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Incontinence products revolutionize the hygiene market

Thanks to global advancements in healthcare and standards of living, people are living longer than ever before. In 2015, there were 599 million people over 65 years globally and it is expected that in 2020, the number of senior people will be 712 million. And who knows where the growth stops.

The aging of the population itself creates new needs but what is revolutionary is the fact that senior people are ever more active. This increases the demand for products that might not be considered everyday goods today. Absorbent incontinence products, such as panty liners, disposable underwear and adult diapers, are good examples of products like that. Their growing popularity will, in the course of time, shift the balance in the hygiene market from diapers and feminine hygiene products towards incontinence products. 

Men and women of all ages suffer from incontinence.


But what is incontinence? It refers to both urinary incontinence and bowel incontinence and can be further divided into several subtypes: Urge, stress, overflow and functional incontinence, all of which have different causes. Men and women of all ages, from children to seniors, suffer from incontinence and as the awareness of this discomfort is increasing, using incontinence products is becoming more and more socially acceptable.

Incontinence products are by no means common consumer products yet, which is quite evident when you compare them to, for example, baby diapers or sanitary napkins. This is the case even in North America and Europe, where the market penetration of incontinence products is still quite low.

Adult diapers? Well, not exactly.

When one hears the word ‘incontinence product’, the first thought may be conventional, bulky adult diaper – like one of those we are used to see babies wearing, just bigger. In reality, modern incontinence products are far more advanced than that: They are ultra-thin, super absorbent and very discreet, unnoticeable from outside. And as the market drivers are strong, the hygiene product industry is constantly innovating to make these productseven more outstanding, or actually quite the opposite.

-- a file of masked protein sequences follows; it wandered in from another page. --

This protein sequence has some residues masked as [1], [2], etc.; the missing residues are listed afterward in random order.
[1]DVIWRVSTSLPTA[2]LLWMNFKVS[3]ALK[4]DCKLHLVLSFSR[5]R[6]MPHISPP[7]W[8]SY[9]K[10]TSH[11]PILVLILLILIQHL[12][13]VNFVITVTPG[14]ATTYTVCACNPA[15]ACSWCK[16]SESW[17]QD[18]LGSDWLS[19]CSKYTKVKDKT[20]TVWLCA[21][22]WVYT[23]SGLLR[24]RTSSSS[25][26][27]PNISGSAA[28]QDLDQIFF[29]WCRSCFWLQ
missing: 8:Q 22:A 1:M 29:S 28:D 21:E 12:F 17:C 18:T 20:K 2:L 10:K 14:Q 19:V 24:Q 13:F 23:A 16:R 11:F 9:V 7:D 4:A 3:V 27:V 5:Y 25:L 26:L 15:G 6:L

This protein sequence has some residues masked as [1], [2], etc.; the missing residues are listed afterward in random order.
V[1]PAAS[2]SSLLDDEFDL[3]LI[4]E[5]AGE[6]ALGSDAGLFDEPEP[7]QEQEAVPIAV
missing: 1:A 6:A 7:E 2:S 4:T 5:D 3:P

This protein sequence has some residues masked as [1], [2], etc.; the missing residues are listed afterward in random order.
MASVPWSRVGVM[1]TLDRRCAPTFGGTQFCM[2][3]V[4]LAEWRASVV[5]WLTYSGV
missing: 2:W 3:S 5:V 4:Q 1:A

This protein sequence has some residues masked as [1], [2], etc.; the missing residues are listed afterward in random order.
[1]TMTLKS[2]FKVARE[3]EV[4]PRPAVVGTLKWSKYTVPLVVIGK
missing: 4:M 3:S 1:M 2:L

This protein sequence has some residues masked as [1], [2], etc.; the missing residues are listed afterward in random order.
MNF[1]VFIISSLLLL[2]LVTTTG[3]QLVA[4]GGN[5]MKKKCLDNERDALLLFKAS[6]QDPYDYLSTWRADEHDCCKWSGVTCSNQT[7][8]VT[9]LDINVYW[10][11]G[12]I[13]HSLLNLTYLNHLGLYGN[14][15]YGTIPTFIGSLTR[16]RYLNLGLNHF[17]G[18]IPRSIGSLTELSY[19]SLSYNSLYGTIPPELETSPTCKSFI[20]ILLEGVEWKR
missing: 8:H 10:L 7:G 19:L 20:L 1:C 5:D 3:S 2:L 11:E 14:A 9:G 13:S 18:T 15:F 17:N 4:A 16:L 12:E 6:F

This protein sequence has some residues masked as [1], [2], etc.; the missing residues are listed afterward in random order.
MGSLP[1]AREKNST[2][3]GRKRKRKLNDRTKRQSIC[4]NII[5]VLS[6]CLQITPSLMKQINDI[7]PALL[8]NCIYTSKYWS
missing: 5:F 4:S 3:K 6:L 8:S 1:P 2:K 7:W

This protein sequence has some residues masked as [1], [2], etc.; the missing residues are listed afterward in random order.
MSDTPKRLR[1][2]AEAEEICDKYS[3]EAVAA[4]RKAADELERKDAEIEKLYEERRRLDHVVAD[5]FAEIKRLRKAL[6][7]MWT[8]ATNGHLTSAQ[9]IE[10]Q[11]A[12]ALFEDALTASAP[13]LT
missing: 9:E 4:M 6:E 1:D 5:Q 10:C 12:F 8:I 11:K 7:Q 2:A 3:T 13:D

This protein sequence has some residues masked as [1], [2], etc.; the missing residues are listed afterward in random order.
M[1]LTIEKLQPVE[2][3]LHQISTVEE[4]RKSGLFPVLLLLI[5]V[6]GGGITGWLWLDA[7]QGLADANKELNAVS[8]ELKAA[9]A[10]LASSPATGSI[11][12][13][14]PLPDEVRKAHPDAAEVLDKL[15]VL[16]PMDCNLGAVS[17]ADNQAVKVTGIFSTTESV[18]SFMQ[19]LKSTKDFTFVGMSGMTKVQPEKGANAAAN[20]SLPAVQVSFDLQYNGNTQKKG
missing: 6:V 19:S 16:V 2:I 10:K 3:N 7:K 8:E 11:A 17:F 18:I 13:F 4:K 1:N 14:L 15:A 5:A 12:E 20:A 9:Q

The incontinence products can be divided into two categories: Products for light incontinence and products for moderate to heavy incontinence. In products for light incontinence, protective pads and panty liners are the most popular products. Incontinence pads, also known as bladder pads, differ from those used for menstrual protection. Where they look similar and both are lightweight, incontinence pads are designed to hold more fluid, to keep skin dry and capture odors.

Lynda A. Kelly, Senior Vice President, Care business area at Suominen, showcasing modern pull-up pants and a conventional adult diaper.

The most rapidly growing category in products for moderate to heavy incontinence is protective underwear, pull-up pants, which feel like regular underwear and are discreet but also serve the purpose of keeping the wearer dry. This kind of disposable underwear should be, by definition, cloth-like, soft and comfortable. Breathability, too, is one of the most important features since these products are meant to enable normal, active and care-free living. As these products are becoming more common, the manufacturers need to differentiate from the competition with their products. In this game, manufacturers who combine all the features mentioned above to unique designs and exclusive materials are the most probable winners.

An advanced spunlace nonwoven made specifically for the purpose not only performs but also enhances wearer comfort.


Products in both of these categories consist of multiple layers of different materials, for instance, films, pulp and of course nonwovens, which are used for various purposes in incontinence products. Nonwovens used in stretch parts must combine traditionally incompatible features, such as strength, stretchability, softness and light weight. Suominen’s award-winning FIBRELLA® Lite nonwoven, one of the lightest spunlace nonwovens available in the market today, is a perfect example of a state-of-the-art which meets all those requirements. Another part where nonwovens are needed is the ‘acquisition and distribution layer’ (ADL) which Suominen’s FIBRELLA® Move represents. Its purpose is to acquire the fluid, transfer it into the absorbent core and prevent it from flowing back onto skin. An advanced spunlace nonwoven made specifically for this purpose not only performs the task quickly but also enhances wearer comfort.

If you are interested in more in-depth information on end user needs, hygiene product markets and nonwovens for hygiene products, please don’t hesitate to contact Suominen experts.

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